Forrester Research recently released the second part of its four-part series detailing how companies can reach Generation Y -- young adults between the ages of 18 and 28 -- online. The report, "Engage Gen Y Online With Social Interactivity," evaluated the Web sites of 20 large United States companies, from apparel retailers, automotive insurance providers, automotive, manufacturers, and wireless carriers. Findings served to determine best practices and missed opportunities when targeting this Web-savvy demographic.
This report is the fifth document of Forrester's "Designing for Gen Y Series," which began in November 2007 with "Gen Y Is Truly Different; Design Accordingly." Forrester has developed four broader approaches for reaching Generation Y:
- Social interactivity (report published June 2009): Provide Gen Y with tools and easy-to-use methods of communicating and expressing themselves.
- Immediacy (November 2008): Cut through the clutter and deliver value immediately, constantly, and consistently. At the same time, be vigilant in responding to customer feedback.
- Gen Y Literacy (yet unpublished): Speak directly to them and in their language. Keep instructions simple and instead of wordy text, provide more images and fragments.
- Individualism (yet unpublished): Allow Gen Y to personalize their interactions and customize their experience.
The social interactivity report focuses specifically on two critical capabilities Web sites must enable:
- provide the ability to communicate with others; and
- offer tools for self expression.
"The biggest difference [between Gen Y and the older generations]," Temkin says, "is that Gen Y is the first generation to grow up with digital technologies woven into their social fiber." Chatting, texting, and interacting via Facebook, are at the "core" of how this generation interacts, he says. "Since they started using these technologies at such formative years, their social connection with other people has been formed around digital devices."
Gen Y is anything but a passive participant on the Web. In response to that, Web sites typically have a "forward to a friend" feature, whether it's through email, or on social networks such as Facebook. Moreover, Forrester commends sites like AT&T that have public forums where consumers can engage in Web self-service or even chat directly with a company representative.
Still, Bruce Temkin, author of the report, highlighted missed opportunities when it comes to enabling communication. Women's retailer Charlotte Russe's "ShopTogether" feature is one of the few sites that offer "co-browsing" features. Friends are invited to shop together and chat simultaneously, an experience that, in effect, attempts to emulate the real-life shopping experience. In addition, consumers don't exclusively want to connect with each other. Temkin encouraged companies to give Gen Y access to the content creators, whether it's the reality stars on a television series or clothing designers themselves.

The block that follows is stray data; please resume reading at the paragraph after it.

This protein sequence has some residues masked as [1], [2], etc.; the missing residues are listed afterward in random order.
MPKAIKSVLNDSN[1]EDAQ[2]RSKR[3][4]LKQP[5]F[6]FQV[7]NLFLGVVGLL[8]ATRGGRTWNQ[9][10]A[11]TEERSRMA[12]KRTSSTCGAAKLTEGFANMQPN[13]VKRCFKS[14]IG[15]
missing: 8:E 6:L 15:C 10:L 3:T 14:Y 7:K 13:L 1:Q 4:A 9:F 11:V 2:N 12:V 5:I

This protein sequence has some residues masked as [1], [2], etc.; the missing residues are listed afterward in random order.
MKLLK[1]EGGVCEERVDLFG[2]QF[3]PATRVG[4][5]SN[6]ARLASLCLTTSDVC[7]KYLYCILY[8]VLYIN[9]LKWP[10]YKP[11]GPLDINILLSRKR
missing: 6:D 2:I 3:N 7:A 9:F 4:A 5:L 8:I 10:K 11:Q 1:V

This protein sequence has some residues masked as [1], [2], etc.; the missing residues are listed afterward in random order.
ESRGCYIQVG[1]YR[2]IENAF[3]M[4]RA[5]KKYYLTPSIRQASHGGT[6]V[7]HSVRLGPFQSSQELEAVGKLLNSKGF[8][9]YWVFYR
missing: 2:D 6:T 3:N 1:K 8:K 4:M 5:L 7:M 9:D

An "expressive bunch" with "fame-seeking tendencies," Gen Y appreciates tools that help promote its desire for recognition. This can be achieved with features as simple as opening up product reviews, to inviting consumers to share their stories on a particular topic (e.g., Toyota's "Stories from the Road"). The report also noted online retailer Zappos's approach of letting customers submit written and even video testimonials.
Where many companies have yet to take advantage of are ways of integrating the consumer creativity into the actual product design. This gives Gen Y a sense of collaboration and purpose in its interaction with the brand. Moreover, building off of Zappo.com's video testimonials, Temkin noted that brands can take the feature a step further and have users share how they're using the products in evermore creative ways. Finally, he encouraged companies to recognize and commend users for their participation, giving them motivation through recognition.
As Gen Y grows up, it will be interesting to see how digital persists into the next phase of their life. Temkin imagines that social interactions and entertainment will move toward a focus on careers and family, which inevitably elicit concerns around "risk aversion, investment outlook, and time allocation." Some things, however, will not change-namely, Gen Y's reliance on technology to solve their problems. Gen Y will not forgo solutions that will make them more efficient at work and in life, Temkin says. "I expect that technology will actually evolve with them to support and enhance their changing needs," he says. "They will become a much more powerful financial constituency over the next 30 [to] 40 years."
Consumers 18 and younger, Temkin says, are an even more extreme version of Gen Y, especially, Temkin says, when it comes to mobile. While Gen Y may be comfortable with texting, the majority of this group are likely to remember, or even may still own, phones with a dial pad. The first phones for the younger generation offer larger, touch screens and keyboards-all the better for faster and more texting. "Mobile," Temkin says, "will become an even more important connection for them."
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